Man Pleads Guilty in US Probe of Haiti President Assassination

Man Pleads Guilty in US Probe of Haiti President Assassination
Last updated Mar 25, 2023
Image credit: Getty Images [via The New York Times]


  • On Friday, Rodolphe Jaar, a dual Haitian and Chilean citizen arrested in January 2022, pleaded guilty in a US federal court to three charges related to his role in the assassination of Haitian Pres. Jovenel Moïse in July 2021.[1]
  • According to court records, Jaar pleaded guilty to conspiring to commit murder or kidnapping, conspiring to provide material support, and providing material support, including arms, food, and lodging to co-conspirators.[2]
  • Authorities claim the conspirators first planned to kidnap and replace Moïse with Christian Sanon, a Haitian-American preacher and one of four suspects taken into US custody in February. But the original plan fell through shortly before the attack and became an assassination plot.[3]
  • Jaar, the first of 11 defendants to have pleaded guilty, is scheduled to be sentenced in June. The charges carry a statutory maximum term of life imprisonment. However, under a plea agreement, he could get a shorter sentence for cooperating with federal authorities.[1]
  • In 2013, Jaar, a former DEA informant, was convicted of cocaine trafficking. He was released in 2016 and deported to Haiti.[3]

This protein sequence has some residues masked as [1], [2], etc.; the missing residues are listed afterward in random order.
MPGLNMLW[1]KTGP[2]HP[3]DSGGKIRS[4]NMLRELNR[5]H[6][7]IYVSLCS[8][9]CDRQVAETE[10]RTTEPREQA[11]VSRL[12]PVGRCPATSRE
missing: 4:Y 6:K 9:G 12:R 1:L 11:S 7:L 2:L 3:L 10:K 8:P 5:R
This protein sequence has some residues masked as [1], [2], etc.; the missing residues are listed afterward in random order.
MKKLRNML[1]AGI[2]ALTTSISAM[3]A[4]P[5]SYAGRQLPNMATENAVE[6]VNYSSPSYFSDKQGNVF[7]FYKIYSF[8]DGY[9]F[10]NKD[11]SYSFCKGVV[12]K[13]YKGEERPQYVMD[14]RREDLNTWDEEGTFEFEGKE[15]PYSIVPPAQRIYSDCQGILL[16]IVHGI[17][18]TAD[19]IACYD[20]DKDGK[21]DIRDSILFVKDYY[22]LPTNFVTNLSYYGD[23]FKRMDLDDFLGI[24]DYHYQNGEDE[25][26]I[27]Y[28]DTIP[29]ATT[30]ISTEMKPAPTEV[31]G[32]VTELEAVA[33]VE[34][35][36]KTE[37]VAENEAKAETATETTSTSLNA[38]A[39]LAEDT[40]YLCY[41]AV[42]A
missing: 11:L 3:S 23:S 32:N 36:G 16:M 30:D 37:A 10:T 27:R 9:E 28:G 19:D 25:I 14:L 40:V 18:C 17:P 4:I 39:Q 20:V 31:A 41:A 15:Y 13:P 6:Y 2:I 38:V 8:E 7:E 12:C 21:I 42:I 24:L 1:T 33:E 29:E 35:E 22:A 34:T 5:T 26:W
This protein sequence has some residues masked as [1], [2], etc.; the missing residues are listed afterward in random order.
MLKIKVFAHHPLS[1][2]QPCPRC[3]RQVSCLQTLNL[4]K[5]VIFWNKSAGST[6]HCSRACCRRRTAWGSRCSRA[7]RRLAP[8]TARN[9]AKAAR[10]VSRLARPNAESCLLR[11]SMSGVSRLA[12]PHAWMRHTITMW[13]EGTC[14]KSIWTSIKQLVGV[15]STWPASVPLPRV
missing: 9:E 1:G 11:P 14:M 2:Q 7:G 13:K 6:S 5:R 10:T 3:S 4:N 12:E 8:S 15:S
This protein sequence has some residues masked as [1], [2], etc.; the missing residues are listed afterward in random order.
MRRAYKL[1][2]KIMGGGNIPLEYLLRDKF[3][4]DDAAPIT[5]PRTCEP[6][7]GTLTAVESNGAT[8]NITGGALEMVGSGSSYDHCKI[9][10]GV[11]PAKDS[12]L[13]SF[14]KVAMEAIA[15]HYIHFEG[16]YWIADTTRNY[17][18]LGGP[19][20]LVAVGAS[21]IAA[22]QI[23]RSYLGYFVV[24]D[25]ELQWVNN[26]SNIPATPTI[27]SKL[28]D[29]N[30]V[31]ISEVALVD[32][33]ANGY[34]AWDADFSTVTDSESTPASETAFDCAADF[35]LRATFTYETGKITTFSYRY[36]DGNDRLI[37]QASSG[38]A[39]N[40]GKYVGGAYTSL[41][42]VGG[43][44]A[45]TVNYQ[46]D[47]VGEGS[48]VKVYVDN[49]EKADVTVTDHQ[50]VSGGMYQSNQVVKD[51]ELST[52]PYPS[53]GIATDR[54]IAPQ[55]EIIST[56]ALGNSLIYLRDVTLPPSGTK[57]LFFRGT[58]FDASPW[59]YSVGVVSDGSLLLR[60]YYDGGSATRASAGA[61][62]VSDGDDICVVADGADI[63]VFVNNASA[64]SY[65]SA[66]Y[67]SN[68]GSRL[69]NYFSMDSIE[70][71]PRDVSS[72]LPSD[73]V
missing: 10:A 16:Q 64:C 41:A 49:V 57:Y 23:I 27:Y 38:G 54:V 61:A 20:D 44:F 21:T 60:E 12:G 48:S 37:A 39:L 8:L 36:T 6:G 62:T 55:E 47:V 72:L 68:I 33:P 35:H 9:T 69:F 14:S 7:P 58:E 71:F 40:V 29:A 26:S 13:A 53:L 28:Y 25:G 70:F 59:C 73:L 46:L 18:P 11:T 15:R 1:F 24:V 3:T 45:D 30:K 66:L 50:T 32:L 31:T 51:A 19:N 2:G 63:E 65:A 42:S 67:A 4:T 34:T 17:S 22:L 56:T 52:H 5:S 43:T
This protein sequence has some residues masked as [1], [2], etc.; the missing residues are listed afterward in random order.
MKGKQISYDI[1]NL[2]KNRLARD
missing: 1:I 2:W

• Meanwhile, Canada recently announced it would provide $100M to help support the Haitian police struggling to contain violent turf wars between gangs, homicides, and kidnappings in the aftermath of Moïse's assassination.[4]


Narrative A

Haiti's current chaos is partly the product of consistent US intervention and meddling. Yet despite this, the US government sees it as still too risky to intervene with military force and also discriminates against Haitian migrants. While the US should not be held directly responsible for not reconstructing an entire foreign economy and society, it bears a good deal of responsibility for supporting its Caribbean neighbor and should be more hands-on.

Narrative B

Haiti doesn't need foreign intervention, particularly from the US. Such ongoing whispers are part of a long line of attempts to smother the popular aspirations of the Haitian people. Real change must occur through empowering the people's will — not via the US or a proxy Haitian government — as Haitians are frustrated by a long colonial and neocolonial exploitation history.

Nerd narrative

There's a 50% chance that Haiti will become a World Bank upper middle-income country by January 2050, according to the Metaculus prediction community.

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